Financial Daily from THE HINDU group of publications
Thursday, Nov 25, 2004
Derailment on trivial grounds
Mohan R. Lavi
However, when HCLI applied to the Delhi High Court for approval of a scheme of arrangement between it and HCL Technologies and HCL Infinet, these three objected and threatened to derail the scheme of arrangement in their capacity as shareholders although their shareholding went to five decimal places with a zero prior to the decimal.
HCLI followed the rulebook in the course of the scheme of arrangement. The board initially approved the scheme, the scheme was sent to the court, which directed the convening of a meeting of the shareholders and creditors for approval of the scheme. The meeting was conducted and the scheme approved by 99.99 per cent of the shareholders. When the scheme reappeared before the court for sanction, the trio objected.
The first objection was that they did not approve of the conduct of the company even prior to the proposed scheme of arrangement. The Delhi High Court shot them down by asking them to concentrate on the main issue their objections to the scheme of arrangement. They then stated that the scheme of arrangement was illegal, fraudulent and without proper and necessary approval of the shareholders since the statutory statements as required under Section 391(1)(a) were not disclosed in the explanatory statement submitted with the notice.
The court viewed this as a flimsy argument and ruled that it would accept bona fides of the explanatory statement and would not investigate into such bona fides unless it could be shown that there was a fraudulent intention involved. The trio then went on to claim that the meeting was no meeting in the eyes of law since only half an hour was given for the meeting which was inadequate.
The court turned this also down since the shareholders present in the meeting had sufficient time to consider the approval of the scheme of arrangement and 99.99 per cent of the shareholders present approved the scheme by noting. Unwilling to relent, the objectors then went on to make a rare objection the capacity of the hall was small. The court ruled that when 99.99 per cent of the shareholders approved of a decision, the capacity of the hall had no bearing to the point at issue.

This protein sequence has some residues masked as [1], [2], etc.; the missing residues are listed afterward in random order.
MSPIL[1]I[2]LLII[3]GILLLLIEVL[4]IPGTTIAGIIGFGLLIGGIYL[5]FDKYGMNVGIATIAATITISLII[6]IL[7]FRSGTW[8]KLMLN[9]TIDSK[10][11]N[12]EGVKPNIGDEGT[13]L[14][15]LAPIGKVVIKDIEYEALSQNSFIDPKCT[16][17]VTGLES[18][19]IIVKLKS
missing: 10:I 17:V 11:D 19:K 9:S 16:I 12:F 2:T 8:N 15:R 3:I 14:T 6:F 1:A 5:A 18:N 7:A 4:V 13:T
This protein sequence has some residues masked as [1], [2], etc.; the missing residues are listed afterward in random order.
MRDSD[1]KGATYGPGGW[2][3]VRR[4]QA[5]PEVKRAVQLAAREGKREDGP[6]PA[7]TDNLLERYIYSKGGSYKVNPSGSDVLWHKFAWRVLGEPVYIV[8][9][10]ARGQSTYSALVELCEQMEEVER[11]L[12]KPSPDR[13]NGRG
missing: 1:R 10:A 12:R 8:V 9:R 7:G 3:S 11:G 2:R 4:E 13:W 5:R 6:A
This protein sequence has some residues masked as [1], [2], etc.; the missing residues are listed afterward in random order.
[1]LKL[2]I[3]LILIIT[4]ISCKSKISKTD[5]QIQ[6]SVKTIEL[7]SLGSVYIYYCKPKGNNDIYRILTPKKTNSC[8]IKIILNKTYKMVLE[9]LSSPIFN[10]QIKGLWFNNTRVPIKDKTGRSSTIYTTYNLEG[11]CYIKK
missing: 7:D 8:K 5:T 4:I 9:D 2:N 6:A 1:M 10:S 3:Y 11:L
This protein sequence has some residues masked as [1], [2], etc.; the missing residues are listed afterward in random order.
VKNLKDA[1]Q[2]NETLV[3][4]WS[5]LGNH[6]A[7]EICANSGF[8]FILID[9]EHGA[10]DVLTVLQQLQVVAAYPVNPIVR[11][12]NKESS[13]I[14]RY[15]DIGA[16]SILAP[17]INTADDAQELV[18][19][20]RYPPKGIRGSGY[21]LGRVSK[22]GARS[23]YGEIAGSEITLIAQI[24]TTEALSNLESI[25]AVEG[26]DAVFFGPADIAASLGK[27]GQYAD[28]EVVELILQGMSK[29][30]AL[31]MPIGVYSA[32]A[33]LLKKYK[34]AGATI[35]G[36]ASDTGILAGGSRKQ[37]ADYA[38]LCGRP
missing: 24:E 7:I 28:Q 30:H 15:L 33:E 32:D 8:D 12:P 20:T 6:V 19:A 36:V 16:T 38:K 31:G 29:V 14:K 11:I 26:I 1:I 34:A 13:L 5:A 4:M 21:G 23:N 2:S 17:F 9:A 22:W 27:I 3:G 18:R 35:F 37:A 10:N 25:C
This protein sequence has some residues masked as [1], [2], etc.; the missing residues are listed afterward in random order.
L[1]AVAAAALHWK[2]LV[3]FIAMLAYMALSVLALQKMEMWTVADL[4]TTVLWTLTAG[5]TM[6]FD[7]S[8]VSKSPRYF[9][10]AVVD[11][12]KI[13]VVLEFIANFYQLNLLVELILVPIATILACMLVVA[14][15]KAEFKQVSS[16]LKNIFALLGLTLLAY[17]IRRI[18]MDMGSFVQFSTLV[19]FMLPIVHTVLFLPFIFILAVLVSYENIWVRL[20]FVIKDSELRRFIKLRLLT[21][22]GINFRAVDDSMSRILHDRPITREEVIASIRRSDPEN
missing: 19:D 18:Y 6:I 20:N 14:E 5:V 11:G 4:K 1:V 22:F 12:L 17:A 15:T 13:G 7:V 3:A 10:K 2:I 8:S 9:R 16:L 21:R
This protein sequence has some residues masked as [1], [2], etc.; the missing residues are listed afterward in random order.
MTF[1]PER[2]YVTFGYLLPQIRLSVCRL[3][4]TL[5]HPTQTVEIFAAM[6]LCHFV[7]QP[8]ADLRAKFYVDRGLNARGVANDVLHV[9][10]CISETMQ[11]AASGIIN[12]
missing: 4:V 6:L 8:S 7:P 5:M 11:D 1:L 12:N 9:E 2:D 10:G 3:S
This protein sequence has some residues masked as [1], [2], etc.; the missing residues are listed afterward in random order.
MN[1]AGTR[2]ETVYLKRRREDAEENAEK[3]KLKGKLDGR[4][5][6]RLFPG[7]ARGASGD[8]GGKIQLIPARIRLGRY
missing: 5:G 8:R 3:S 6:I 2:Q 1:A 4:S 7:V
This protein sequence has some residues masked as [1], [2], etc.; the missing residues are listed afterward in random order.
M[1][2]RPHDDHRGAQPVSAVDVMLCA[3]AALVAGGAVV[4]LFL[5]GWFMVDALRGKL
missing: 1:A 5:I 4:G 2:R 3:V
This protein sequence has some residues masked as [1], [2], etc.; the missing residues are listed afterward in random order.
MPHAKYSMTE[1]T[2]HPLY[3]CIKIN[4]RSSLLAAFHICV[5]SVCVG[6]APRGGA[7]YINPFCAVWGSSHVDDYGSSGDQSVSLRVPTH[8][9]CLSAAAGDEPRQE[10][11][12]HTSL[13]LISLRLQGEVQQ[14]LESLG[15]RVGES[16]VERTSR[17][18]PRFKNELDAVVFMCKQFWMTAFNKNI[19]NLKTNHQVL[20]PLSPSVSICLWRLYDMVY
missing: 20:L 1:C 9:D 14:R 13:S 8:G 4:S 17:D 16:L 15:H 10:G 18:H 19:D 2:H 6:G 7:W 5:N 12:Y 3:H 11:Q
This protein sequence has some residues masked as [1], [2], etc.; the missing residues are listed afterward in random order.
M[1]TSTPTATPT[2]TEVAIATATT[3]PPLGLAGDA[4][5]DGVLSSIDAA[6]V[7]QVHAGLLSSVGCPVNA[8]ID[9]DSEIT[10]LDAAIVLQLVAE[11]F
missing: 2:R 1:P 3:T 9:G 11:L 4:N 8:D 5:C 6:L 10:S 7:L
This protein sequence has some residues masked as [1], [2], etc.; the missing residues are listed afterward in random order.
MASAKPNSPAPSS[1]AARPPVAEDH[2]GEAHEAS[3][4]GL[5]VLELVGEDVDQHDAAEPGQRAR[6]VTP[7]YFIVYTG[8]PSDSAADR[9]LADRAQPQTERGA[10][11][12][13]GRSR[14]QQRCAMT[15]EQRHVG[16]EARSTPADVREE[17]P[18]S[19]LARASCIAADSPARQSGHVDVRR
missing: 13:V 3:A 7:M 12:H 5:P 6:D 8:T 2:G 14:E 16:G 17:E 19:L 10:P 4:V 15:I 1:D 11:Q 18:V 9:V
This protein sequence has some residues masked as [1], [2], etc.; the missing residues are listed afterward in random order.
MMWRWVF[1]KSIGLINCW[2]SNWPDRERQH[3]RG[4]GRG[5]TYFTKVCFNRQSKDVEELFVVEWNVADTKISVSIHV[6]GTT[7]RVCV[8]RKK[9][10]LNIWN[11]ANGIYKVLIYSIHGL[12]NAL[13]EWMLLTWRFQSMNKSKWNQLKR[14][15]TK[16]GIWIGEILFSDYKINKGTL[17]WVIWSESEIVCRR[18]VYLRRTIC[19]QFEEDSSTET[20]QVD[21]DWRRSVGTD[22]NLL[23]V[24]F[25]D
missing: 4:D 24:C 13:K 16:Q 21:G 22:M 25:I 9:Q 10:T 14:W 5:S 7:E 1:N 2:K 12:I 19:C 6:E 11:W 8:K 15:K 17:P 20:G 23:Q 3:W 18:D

HCLI did make a small slip-up by not amending or modifying the resolutions which were circulated in advance as postulated by the Section 188(2) of the Companies Act. From the proceedings of the meeting, it was clear that the chairperson gave an opportunity to all the members to consider the proposed amendment, but none, apart from the troublesome trio, evinced even an iota of interest. The court admitted that there was a minor irregularity but the objection was not sustainable since 99.99 per cent of the shareholders were with the company. The trio then said that shareholders were not provided with adequate information and material on which they could come to a just conclusion in accepting or rejecting the scheme of arrangement. They, however, could not substantiate beyond this. HCLI replied that notices were sent to all shareholders and creditors and explanatory statements, share exchange ratio, value of assets and liabilities to be transferred were sent to all the shareholders.
The Delhi High Court opined that this was sufficient to meet the requirements of the law. The objectors seemed to be viewing whatever HCLI had done as erroneous. They objected that Section 184 of the Companies Act was violated since both the scrutinisers at the meeting were employees of the company which was not permitted. HCLI said that only one of the scrutinisers ironically the present company secretary was an employee of the company while the other was not an employee in any of the three companies involved in the scheme of arrangement. This argument met with the approval of the Delhi High Court.
Lesser the better
While we have provisions for prevention of oppression and mismanagement by companies, frivolous cases such as the one discussed probably call for provisions for oppression against companies. Having decided to embark on an ambitious project to cut the Companies Act to a manageable size, the Government should consider the fact that more the number of sections/procedures, more the disputes. The Concept Paper should consider introducing provisions to pre-empt needless litigation.
(The author is a Hyderabad-based chartered accountant.)
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